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Foam mattresses used in hospitals - compliance with MDR requirements?


Starting to get Involved
Hi all,

must foam mattresses (without any clinical benefit, no prevention of bedsores (dekubitus) declared) used in hospitals meet MDR requirements?

Is it accessory for a hosptal beds? This type of mattresses
- is not being itself a medical device,
- is intended by its manufacturer to be used together with hospital beds
- supports the medical functionality of the hospital beds in terms of their intended purpose - to support patient body

Could manufacturers say, that that type of mattresses is neither ‘medical devices‘, nor ‘accessory of medical device‘?
The standard hospital requirements are hygiene and comfort "only".

Thank you in advance for your opinion.

Ronen E

Problem Solver
Staff member
IMO it is a Medical Device because an intention to mitigate/prevent many conditions is implied from the use.
As an example, a "hygiene requirement" implies prevention.
How can a hospital bed not have a medical purpose?
Location of a product does not define use, otherwise everything in a hospital would be a device. (An easier definition to implement though!!)

If it is a device, is the bed the device or is the mattress?
I would have thought that the mattress is the device and the bed the accessory (it just supports the mattress)

Under MDR, accessories have to be mentioned in the IFU and described in the technical documentation of the device.

Ronen E

Problem Solver
Staff member
Not location per se, but in this case the location goes hand in hand with a certain use which includes a medical purpose (in contrast with an ordinary bed at home). If we examine a proper hospital bed/mattress (not just any bed in a hospital) against the medical device definition, I think its intended use falls in at least one of the qualifying categories.

Whether the bed and the mattress (or maybe they are one product in some cases?) are medical devices or accessories thereto is an interesting question - it might be possible to argue both ways and the final result probably depends on the specifics (IFU contents, product specifications etc.). I didn't think it would matter too much though (not nil too, I agree), because accessories are essentially subject to the same requirements under the MDR as devices.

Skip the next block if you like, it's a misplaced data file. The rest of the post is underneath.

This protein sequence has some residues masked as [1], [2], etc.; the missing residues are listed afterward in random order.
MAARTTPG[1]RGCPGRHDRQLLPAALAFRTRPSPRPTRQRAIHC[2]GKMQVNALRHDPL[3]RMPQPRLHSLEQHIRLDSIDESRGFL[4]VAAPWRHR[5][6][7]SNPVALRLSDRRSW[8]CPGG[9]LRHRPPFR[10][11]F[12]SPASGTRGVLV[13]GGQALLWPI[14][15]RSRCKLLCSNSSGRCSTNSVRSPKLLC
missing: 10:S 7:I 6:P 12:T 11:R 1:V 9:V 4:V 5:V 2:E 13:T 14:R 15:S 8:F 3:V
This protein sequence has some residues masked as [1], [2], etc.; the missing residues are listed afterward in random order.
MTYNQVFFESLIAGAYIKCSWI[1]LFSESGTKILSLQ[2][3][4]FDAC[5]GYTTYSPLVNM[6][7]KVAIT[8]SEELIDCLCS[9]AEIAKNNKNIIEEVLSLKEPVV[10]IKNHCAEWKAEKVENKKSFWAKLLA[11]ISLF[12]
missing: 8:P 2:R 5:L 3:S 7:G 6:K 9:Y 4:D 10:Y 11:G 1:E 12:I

Sorry, went off question! - "must foam mattresses (without any clinical benefit, no prevention of bedsores (dekubitus) declared) used in hospitals meet MDR requirements? "
Under UK law - "Provision and Use of Work Equipment Regulations 1998 (PUWER)" requires that employers USE suitable equipment:

Safe use of work equipment. Provision and Use of Work Equipment Regulations 1998. Approved Code of Practice and guidance - L22

"53 Equipment must be suitable, by design, construction or adaptation, for the actual work it is provided to do. This means that when you provide work equipment you have to make sure it is suitable for the work being done and is used in accordance with the manufacturer’s specifications and instructions. If work equipment is adapted it must still be suitable for its intended purpose. "​
"138 Employers providing work equipment for use in the workplace should ensure that it has been made to the requirements of the legislation implementing any product Directive that is relevant to the equipment. This means that in addition to specifying that work equipment should comply with current health and safety legislation, you should also specify that it should comply with the legislation implementing any relevant EC Directive. You can check to see that the equipment bears a CE marking and is accompanied by the relevant certificates or declarations (ask for a copy of the EC Declaration of Conformity), as required by relevant product Directives"​

So, if it is intended for a medical use - yes the employer has to use CE marked mattresses.
If no medical use (guest accommodation?) then no. But the employer has to perform a risk assessment before choosing what to use.

PUWER implements Directive 2009/104/EC – use of work equipment
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